Any manager or supervisor will tell you that no single motivational method works on everyone. For example, fear might work on some employees, but it’s a losing bet overall. It ultimately demoralizes everyone. So, what motivational methods can you use to appeal to the largest number of employees?
People respond to specific goals, yet supervisors and even executives often speak in gross generalizations. Phrases like “work harder” or “put in your full effort” don’t motivate people because they set no specific benchmarks. Instead of talking in generalities, lay out specific targets. You can say that a plant needs to increase unit production by 5% by the end of the month. It’s specific and you can break that down into actionable steps.
Takeaway: Get specific about the goals you want to hit. It gives employees something to latch onto.
Treat Work-Life Balance Seriously
Employees have lives outside the workplace. Acting like they don’t or shouldn’t only serves to demotivate them. Make it easy for employees to schedule their vacation days. If your business model can accommodate it, offer flextime or remote work. These options can show you understand your employees have real demands on them outside the walls of the business. As a bonus, remote workers often prove more motivated and productive.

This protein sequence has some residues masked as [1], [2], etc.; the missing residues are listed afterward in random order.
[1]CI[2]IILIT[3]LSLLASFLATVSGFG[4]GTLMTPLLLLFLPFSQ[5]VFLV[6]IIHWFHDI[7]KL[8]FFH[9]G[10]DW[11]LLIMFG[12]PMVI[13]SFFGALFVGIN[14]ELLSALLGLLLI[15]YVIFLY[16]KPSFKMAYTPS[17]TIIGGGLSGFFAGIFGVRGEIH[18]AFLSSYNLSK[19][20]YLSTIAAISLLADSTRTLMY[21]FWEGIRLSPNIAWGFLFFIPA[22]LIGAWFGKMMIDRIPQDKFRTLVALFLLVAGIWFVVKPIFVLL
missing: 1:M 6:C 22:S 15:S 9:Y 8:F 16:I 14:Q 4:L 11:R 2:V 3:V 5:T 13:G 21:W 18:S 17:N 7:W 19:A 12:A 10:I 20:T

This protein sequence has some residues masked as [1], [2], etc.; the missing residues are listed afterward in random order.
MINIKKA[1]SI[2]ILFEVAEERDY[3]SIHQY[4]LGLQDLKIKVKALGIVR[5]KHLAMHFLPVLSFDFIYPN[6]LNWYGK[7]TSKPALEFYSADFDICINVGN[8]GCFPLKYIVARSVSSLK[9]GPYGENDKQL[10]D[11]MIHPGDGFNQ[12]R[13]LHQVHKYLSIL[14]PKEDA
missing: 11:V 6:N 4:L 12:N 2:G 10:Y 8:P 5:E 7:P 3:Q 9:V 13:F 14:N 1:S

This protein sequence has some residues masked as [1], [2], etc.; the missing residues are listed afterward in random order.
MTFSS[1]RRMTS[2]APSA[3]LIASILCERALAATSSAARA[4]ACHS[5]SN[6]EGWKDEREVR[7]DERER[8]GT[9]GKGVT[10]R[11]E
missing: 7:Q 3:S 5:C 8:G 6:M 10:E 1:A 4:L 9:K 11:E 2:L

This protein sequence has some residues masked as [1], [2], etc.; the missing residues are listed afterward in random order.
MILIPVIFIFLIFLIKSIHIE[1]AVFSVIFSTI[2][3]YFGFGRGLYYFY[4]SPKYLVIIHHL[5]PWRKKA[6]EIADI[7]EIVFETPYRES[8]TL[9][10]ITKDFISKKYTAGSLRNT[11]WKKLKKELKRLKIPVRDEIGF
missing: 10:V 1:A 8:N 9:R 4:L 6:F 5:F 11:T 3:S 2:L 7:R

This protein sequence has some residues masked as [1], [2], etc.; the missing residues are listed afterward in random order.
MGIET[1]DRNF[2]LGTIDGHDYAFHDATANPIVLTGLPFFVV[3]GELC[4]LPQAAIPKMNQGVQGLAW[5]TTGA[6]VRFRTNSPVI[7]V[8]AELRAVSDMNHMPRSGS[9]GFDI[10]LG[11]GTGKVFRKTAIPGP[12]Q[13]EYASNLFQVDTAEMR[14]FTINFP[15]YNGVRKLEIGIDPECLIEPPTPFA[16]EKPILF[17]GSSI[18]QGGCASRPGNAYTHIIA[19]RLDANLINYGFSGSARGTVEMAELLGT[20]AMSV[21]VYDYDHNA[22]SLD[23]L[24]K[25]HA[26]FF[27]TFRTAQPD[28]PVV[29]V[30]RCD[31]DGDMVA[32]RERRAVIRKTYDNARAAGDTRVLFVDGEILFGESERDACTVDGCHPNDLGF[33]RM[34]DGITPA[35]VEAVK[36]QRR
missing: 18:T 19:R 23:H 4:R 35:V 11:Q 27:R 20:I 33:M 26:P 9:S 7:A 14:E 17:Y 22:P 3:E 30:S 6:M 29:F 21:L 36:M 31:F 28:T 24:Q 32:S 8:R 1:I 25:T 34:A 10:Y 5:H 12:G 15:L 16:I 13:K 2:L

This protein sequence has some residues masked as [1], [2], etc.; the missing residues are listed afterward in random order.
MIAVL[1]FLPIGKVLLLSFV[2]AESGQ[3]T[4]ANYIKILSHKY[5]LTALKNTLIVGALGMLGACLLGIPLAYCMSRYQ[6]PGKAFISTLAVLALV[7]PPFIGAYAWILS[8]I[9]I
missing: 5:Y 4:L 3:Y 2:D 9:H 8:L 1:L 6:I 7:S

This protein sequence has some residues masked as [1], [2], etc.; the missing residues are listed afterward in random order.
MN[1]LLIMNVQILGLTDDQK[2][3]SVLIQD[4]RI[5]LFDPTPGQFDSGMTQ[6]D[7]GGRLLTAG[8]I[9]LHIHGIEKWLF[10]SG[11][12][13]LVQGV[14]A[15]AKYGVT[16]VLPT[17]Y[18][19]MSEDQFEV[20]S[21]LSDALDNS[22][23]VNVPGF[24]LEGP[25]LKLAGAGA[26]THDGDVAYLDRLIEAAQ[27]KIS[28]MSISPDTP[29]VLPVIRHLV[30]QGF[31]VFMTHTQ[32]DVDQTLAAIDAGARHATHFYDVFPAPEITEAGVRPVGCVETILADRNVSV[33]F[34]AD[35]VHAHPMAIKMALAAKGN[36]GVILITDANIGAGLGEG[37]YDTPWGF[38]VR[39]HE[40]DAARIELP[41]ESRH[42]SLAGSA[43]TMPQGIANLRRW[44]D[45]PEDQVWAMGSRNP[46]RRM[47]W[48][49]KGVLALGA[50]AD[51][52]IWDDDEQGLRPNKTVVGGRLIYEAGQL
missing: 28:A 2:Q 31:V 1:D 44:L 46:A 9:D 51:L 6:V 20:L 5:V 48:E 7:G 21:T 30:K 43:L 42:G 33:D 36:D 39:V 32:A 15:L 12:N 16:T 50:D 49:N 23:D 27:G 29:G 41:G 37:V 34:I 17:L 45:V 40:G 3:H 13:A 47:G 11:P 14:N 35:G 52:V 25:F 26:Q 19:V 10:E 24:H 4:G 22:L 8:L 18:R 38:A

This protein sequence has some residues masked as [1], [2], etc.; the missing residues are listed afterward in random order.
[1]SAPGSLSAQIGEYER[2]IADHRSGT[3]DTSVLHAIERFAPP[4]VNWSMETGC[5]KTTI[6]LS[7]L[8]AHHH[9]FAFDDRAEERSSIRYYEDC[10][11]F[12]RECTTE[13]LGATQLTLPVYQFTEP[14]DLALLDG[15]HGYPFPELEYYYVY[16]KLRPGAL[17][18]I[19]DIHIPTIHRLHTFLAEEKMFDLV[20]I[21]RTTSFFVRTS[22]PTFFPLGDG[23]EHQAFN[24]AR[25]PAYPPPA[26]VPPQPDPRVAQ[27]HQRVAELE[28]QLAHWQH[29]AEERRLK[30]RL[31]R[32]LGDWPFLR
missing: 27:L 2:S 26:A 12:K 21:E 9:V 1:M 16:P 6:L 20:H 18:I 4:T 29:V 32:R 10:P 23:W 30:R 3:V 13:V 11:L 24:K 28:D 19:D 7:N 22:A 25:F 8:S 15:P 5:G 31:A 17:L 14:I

Takeaway: Employees who know you’ll make it easier for them to deal with at-home responsibilities will be more motivated on the job.
Create a Recognition Program
Employees often feel underappreciated or unacknowledged for their efforts. A recognition program allows you to single out employees that perform well or achieve something in a public way. Pro tip: Try to spread the love around. If the same employee always gets the recognition, the program loses its power.
Not everyone responds with the same level of enthusiasm to the same incentives. While some employees will do almost anything for a cash bonus, others will do almost anything for an extra vacation day. While you can’t always know everyone’s preferences, you can offer a range of incentive options and let employees choose. Letting employees pick a preferred incentive means they make an emotional investment in the prize. An emotional investment creates a much stronger motivation.
Takeaway: Individualized incentives can create a better motivational environment because people pick things they care about.
Motivating employees isn’t a cookie-cutter process. Different employees will respond strongly to different motivational methods. A few of the most successful approaches include clear communication, work-life balance options, recognition programs and individualized incentives. A combination of these approaches will cover most of your employees.
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